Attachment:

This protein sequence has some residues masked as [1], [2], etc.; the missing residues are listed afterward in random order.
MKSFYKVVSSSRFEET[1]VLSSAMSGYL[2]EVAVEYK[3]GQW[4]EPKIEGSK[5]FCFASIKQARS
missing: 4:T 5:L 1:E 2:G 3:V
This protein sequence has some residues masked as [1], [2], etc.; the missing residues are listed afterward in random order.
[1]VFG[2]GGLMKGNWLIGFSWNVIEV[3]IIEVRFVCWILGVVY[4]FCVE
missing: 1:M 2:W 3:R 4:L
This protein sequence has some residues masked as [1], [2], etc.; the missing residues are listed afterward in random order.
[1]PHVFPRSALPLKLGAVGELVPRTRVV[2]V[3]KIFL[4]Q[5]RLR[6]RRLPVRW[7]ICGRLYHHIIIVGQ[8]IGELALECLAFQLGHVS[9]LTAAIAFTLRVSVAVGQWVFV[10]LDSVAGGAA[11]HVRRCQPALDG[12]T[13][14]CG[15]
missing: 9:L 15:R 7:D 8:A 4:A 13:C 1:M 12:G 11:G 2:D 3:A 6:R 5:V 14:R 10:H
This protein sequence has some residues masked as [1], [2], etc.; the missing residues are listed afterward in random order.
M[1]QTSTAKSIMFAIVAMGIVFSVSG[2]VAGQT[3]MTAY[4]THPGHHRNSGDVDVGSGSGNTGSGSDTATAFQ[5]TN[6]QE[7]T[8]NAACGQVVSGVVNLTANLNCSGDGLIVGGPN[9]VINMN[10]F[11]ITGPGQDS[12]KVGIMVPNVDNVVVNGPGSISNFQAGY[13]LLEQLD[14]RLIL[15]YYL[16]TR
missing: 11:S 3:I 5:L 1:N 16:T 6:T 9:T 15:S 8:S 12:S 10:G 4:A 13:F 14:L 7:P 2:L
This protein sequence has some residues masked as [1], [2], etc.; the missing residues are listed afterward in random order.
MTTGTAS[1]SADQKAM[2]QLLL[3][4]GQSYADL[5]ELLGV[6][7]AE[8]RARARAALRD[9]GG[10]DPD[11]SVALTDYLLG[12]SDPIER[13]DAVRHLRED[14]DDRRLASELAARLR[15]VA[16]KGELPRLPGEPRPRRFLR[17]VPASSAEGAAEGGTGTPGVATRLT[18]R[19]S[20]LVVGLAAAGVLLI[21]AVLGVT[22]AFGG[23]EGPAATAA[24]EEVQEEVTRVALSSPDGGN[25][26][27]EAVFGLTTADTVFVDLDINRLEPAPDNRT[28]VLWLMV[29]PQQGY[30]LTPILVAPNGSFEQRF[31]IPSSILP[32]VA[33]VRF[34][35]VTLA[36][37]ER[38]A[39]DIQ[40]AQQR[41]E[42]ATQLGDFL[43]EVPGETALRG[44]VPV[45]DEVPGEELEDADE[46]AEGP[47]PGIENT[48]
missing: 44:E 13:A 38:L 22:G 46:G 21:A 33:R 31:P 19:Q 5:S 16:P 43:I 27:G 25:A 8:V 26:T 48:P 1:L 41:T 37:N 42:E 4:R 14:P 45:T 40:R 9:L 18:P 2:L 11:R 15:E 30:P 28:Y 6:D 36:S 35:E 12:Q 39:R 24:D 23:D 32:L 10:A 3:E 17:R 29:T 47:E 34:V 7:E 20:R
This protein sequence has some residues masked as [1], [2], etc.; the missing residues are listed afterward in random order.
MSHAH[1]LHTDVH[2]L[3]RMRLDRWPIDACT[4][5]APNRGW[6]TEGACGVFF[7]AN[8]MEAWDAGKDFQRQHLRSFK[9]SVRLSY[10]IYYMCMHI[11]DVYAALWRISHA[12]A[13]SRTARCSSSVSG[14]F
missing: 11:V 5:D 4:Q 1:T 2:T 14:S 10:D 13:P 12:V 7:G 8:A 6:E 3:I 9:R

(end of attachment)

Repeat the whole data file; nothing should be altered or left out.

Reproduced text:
This protein sequence has some residues masked as [1], [2], etc.; the missing residues are listed afterward in random order.
MKSFYKVVSSSRFEET[1]VLSSAMSGYL[2]EVAVEYK[3]GQW[4]EPKIEGSK[5]FCFASIKQARS
missing: 4:T 5:L 1:E 2:G 3:V
This protein sequence has some residues masked as [1], [2], etc.; the missing residues are listed afterward in random order.
[1]VFG[2]GGLMKGNWLIGFSWNVIEV[3]IIEVRFVCWILGVVY[4]FCVE
missing: 1:M 2:W 3:R 4:L
This protein sequence has some residues masked as [1], [2], etc.; the missing residues are listed afterward in random order.
[1]PHVFPRSALPLKLGAVGELVPRTRVV[2]V[3]KIFL[4]Q[5]RLR[6]RRLPVRW[7]ICGRLYHHIIIVGQ[8]IGELALECLAFQLGHVS[9]LTAAIAFTLRVSVAVGQWVFV[10]LDSVAGGAA[11]HVRRCQPALDG[12]T[13][14]CG[15]
missing: 9:L 15:R 7:D 8:A 4:A 13:C 1:M 12:G 11:G 2:D 3:A 6:R 5:V 14:R 10:H
This protein sequence has some residues masked as [1], [2], etc.; the missing residues are listed afterward in random order.
M[1]QTSTAKSIMFAIVAMGIVFSVSG[2]VAGQT[3]MTAY[4]THPGHHRNSGDVDVGSGSGNTGSGSDTATAFQ[5]TN[6]QE[7]T[8]NAACGQVVSGVVNLTANLNCSGDGLIVGGPN[9]VINMN[10]F[11]ITGPGQDS[12]KVGIMVPNVDNVVVNGPGSISNFQAGY[13]LLEQLD[14]RLIL[15]YYL[16]TR
missing: 11:S 3:I 5:L 1:N 16:T 6:T 9:T 15:S 8:S 12:S 10:G 4:A 13:F 14:L 7:P 2:L
This protein sequence has some residues masked as [1], [2], etc.; the missing residues are listed afterward in random order.
MTTGTAS[1]SADQKAM[2]QLLL[3][4]GQSYADL[5]ELLGV[6][7]AE[8]RARARAALRD[9]GG[10]DPD[11]SVALTDYLLG[12]SDPIER[13]DAVRHLRED[14]DDRRLASELAARLR[15]VA[16]KGELPRLPGEPRPRRFLR[17]VPASSAEGAAEGGTGTPGVATRLT[18]R[19]S[20]LVVGLAAAGVLLI[21]AVLGVT[22]AFGG[23]EGPAATAA[24]EEVQEEVTRVALSSPDGGN[25][26][27]EAVFGLTTADTVFVDLDINRLEPAPDNRT[28]VLWLMV[29]PQQGY[30]LTPILVAPNGSFEQRF[31]IPSSILP[32]VA[33]VRF[34][35]VTLA[36][37]ER[38]A[39]DIQ[40]AQQR[41]E[42]ATQLGDFL[43]EVPGETALRG[44]VPV[45]DEVPGEELEDADE[46]AEGP[47]PGIENT[48]
missing: 44:E 13:A 38:L 22:G 46:G 21:A 33:R 31:P 19:Q 5:S 16:P 43:I 27:G 25:A 8:V 26:T 48:P 1:L 41:T 37:N 42:E 4:R 14:P 45:T 40:R 9:L 18:P 2:L 11:R 15:E 30:P 28:Y 6:D 36:S 35:E 12:Q 39:R 24:D 23:D 32:L 10:A 3:E 17:R 29:T 47:E 34:V 7:E 20:R
This protein sequence has some residues masked as [1], [2], etc.; the missing residues are listed afterward in random order.
MSHAH[1]LHTDVH[2]L[3]RMRLDRWPIDACT[4][5]APNRGW[6]TEGACGVFF[7]AN[8]MEAWDAGKDFQRQHLRSFK[9]SVRLSY[10]IYYMCMHI[11]DVYAALWRISHA[12]A[13]SRTARCSSSVSG[14]F
missing: 11:V 5:D 4:Q 1:T 2:T 14:S 10:D 13:P 12:V 7:G 8:A 6:E 3:I 9:R